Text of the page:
Paying the deceased’s creditors is a big part of an executor’s responsibility. In fact, executors can end up with personal financial responsibility for any debts that go unpaid if creditors can show the estate had enough assets to pay them. If an estate does not have enough assets to pay off all of the outstanding debts, then the executor must handle the deceased’s debts in order of priority.
What are the top priority debts that can make claims against a California estate?
The estate must pay for itself first
Creditors ranging from banks to individuals with a judgment against the deceased party can bring estate claims in probate court. Once the courts validate the debts, the executor will then have to repay the remaining debts in order of priority. Government debts are the top priority, but following that, the estate’s administration expenses are the first category of priority under California probate law.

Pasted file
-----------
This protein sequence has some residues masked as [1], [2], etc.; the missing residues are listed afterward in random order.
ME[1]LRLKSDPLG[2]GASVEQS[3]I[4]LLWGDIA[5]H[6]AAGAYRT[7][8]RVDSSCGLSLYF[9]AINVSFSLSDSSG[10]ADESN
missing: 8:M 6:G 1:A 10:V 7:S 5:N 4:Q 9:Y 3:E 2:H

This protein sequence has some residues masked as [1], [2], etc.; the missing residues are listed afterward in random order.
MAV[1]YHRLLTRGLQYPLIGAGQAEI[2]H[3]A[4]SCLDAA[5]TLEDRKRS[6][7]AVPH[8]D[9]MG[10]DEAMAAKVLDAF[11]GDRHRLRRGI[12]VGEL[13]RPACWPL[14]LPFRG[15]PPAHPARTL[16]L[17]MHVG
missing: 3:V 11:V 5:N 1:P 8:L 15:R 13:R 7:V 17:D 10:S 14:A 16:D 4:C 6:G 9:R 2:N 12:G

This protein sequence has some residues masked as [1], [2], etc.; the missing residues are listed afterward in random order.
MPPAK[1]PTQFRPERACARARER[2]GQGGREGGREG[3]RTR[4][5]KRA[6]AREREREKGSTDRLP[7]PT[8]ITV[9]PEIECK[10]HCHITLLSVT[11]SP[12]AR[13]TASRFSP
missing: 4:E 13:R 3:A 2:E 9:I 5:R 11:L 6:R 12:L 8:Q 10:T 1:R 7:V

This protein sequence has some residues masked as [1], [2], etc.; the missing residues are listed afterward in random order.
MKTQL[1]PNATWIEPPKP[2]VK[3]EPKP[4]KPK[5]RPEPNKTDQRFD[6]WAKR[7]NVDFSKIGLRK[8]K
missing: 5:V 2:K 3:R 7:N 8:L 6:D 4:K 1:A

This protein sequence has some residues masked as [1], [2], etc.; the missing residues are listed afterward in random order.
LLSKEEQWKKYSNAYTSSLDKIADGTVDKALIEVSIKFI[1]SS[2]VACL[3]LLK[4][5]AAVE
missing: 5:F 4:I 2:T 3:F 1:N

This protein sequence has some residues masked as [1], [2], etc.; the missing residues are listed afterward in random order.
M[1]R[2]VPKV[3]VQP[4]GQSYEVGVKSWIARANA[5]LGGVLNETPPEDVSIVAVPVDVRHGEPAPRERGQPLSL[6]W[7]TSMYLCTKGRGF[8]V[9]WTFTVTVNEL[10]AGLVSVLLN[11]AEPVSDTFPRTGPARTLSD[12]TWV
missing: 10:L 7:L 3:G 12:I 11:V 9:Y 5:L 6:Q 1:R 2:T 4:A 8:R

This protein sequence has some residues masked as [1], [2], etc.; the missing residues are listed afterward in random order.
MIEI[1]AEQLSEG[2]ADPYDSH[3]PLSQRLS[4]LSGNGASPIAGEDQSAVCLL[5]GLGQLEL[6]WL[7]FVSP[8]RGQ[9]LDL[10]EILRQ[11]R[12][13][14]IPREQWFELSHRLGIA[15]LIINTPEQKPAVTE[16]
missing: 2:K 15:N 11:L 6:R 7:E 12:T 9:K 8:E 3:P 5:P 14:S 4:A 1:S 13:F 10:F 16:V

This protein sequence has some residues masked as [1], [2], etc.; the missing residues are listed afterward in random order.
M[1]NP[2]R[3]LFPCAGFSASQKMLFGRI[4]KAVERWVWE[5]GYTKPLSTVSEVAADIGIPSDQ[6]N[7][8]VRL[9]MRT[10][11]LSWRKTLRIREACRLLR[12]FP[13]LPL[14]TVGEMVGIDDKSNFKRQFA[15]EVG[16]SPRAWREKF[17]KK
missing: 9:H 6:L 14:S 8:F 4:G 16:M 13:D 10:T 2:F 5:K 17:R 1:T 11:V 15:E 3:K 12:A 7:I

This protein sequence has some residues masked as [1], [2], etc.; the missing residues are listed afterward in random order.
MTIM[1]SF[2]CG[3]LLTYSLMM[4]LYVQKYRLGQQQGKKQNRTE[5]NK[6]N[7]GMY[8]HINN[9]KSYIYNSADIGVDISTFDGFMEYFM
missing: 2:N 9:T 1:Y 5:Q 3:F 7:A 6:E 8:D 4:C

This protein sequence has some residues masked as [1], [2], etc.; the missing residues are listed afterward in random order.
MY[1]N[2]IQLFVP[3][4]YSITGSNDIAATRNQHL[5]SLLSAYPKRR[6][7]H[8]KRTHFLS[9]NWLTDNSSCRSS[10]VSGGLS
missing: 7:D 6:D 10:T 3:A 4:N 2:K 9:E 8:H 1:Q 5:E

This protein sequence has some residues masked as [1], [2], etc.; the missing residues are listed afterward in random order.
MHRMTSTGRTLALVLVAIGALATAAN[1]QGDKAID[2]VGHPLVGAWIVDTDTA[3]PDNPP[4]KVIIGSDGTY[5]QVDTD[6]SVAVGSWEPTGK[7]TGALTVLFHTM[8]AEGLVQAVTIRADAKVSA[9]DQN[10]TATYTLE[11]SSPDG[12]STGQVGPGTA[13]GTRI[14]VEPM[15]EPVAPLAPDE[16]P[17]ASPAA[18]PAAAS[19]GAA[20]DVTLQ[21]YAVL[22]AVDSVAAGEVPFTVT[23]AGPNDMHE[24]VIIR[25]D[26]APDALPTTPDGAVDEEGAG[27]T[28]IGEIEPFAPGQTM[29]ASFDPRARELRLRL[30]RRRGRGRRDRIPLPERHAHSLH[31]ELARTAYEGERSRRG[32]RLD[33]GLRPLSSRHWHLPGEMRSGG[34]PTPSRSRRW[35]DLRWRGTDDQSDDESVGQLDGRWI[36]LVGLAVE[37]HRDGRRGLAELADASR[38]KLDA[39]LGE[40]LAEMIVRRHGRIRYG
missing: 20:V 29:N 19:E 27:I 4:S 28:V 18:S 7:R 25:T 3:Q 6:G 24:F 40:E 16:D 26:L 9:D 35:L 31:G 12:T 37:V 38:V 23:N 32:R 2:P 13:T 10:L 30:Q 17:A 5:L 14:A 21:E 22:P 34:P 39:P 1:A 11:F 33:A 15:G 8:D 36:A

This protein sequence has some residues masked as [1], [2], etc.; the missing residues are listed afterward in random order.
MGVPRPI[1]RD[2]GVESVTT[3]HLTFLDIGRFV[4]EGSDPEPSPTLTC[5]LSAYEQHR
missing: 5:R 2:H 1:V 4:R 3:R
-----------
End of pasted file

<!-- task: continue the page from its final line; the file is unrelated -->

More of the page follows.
After that, debts that involve mortgages, deeds and liens comprise the next category of debts that an executor must pay. Next, funeral expenses and any medical bills from the last illness experienced by the deceased are paid. Then, the state permits the executor to pay a family allowance, followed by wage claims. Finally, all remaining general debts that do not involve a lien against the deceased’s real property must get paid in full before the executor can distribute the remaining assets to the beneficiaries.
Learning about the financial rules for probate can help with the administration of an estate. While it’s a big job, there is help available that can make the process much easier.